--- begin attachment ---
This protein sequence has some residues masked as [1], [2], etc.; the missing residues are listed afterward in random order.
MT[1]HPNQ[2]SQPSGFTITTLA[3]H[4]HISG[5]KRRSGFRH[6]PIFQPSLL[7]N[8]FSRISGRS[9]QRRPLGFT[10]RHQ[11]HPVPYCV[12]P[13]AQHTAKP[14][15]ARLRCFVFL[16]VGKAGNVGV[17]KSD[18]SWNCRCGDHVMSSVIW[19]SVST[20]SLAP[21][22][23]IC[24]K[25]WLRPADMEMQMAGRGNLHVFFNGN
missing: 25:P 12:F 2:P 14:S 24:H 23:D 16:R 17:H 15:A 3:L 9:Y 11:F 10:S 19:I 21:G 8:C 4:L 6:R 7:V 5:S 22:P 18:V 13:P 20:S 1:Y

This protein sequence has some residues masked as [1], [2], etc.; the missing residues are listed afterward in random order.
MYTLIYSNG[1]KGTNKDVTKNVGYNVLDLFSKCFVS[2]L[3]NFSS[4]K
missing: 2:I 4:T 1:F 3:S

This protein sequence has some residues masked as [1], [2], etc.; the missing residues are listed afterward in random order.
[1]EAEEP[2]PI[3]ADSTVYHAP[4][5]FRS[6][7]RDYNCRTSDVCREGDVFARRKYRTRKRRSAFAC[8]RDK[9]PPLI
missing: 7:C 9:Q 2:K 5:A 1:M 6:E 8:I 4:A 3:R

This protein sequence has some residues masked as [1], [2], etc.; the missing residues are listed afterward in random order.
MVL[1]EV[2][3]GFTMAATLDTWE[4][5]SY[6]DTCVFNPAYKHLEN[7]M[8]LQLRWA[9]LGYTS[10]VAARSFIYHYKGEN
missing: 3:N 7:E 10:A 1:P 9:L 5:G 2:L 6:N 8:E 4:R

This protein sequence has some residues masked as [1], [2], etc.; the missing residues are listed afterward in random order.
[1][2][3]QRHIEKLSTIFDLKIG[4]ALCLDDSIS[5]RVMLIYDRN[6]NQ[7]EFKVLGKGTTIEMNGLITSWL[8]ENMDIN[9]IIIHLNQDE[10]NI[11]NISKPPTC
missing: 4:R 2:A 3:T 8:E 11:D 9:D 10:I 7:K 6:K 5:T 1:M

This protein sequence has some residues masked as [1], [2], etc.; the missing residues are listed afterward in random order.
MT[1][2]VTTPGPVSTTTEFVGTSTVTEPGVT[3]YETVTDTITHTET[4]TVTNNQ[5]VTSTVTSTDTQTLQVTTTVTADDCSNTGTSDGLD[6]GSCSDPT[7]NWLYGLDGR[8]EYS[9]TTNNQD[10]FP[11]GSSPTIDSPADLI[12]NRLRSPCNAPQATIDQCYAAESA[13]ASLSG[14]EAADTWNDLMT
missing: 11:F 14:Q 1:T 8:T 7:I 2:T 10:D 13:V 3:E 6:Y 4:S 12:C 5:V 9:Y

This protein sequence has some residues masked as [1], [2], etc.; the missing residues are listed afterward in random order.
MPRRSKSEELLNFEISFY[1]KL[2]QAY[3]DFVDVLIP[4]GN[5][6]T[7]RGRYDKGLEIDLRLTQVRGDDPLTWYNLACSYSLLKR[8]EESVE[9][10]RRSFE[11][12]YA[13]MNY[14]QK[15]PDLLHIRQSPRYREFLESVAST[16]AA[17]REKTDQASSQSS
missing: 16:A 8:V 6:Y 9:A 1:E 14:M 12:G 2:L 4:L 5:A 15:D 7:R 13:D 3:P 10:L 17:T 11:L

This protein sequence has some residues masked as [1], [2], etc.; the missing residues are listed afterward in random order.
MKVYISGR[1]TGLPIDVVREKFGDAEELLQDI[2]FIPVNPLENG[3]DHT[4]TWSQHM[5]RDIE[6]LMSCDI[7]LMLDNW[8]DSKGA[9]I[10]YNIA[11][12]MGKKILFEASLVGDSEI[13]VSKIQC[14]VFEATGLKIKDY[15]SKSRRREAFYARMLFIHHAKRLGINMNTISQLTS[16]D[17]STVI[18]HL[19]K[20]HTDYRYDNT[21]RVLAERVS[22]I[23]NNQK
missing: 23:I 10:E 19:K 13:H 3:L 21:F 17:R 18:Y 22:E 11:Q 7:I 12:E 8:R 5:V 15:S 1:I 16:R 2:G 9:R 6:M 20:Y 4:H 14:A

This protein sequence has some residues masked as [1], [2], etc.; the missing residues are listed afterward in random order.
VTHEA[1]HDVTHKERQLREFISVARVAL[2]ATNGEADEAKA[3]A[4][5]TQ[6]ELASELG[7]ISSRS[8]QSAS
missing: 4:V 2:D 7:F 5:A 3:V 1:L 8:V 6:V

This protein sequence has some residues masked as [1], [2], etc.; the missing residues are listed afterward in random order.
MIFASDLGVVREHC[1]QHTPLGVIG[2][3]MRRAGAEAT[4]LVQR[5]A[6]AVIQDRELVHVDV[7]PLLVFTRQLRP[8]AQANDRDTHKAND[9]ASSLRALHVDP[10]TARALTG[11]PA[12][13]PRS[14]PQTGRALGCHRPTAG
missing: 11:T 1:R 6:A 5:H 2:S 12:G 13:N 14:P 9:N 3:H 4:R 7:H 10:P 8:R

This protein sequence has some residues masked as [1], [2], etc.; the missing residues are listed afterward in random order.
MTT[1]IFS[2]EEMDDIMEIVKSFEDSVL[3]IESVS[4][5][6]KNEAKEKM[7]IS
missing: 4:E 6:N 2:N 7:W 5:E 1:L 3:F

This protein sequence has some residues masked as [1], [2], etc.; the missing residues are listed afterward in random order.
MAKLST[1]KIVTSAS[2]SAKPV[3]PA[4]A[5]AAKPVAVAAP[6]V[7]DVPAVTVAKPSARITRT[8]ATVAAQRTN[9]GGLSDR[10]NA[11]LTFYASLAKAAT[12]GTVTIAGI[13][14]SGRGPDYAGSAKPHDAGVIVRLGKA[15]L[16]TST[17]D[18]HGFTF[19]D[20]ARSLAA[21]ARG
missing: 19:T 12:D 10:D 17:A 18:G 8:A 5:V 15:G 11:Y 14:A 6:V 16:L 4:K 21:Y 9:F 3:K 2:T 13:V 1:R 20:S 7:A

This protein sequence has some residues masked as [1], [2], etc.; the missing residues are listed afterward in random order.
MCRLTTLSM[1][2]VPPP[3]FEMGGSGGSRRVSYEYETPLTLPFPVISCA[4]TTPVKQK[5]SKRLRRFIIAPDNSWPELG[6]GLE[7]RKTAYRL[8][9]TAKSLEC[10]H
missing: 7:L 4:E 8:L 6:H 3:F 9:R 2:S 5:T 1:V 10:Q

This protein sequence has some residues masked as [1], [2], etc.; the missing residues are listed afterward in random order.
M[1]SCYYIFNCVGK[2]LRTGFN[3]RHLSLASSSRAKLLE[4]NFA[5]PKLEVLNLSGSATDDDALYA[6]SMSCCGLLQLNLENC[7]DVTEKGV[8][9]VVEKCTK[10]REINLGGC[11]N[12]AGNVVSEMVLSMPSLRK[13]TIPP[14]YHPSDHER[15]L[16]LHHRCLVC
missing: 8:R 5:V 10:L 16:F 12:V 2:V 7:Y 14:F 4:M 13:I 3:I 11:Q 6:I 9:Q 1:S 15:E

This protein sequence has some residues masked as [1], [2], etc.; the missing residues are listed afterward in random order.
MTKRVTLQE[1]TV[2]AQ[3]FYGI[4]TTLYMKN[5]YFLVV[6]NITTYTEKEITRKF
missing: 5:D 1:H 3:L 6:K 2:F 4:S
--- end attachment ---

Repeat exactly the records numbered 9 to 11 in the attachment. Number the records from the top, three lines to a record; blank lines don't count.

This protein sequence has some residues masked as [1], [2], etc.; the missing residues are listed afterward in random order.
VTHEA[1]HDVTHKERQLREFISVARVAL[2]ATNGEADEAKA[3]A[4][5]TQ[6]ELASELG[7]ISSRS[8]QSAS
missing: 4:V 2:D 7:F 5:A 3:V 1:L 8:V 6:V

This protein sequence has some residues masked as [1], [2], etc.; the missing residues are listed afterward in random order.
MIFASDLGVVREHC[1]QHTPLGVIG[2][3]MRRAGAEAT[4]LVQR[5]A[6]AVIQDRELVHVDV[7]PLLVFTRQLRP[8]AQANDRDTHKAND[9]ASSLRALHVDP[10]TARALTG[11]PA[12][13]PRS[14]PQTGRALGCHRPTAG
missing: 11:T 1:R 6:A 5:H 2:S 12:G 13:N 14:P 9:N 3:H 4:R 7:H 10:P 8:R

This protein sequence has some residues masked as [1], [2], etc.; the missing residues are listed afterward in random order.
MTT[1]IFS[2]EEMDDIMEIVKSFEDSVL[3]IESVS[4][5][6]KNEAKEKM[7]IS
missing: 4:E 6:N 2:N 7:W 5:E 1:L 3:F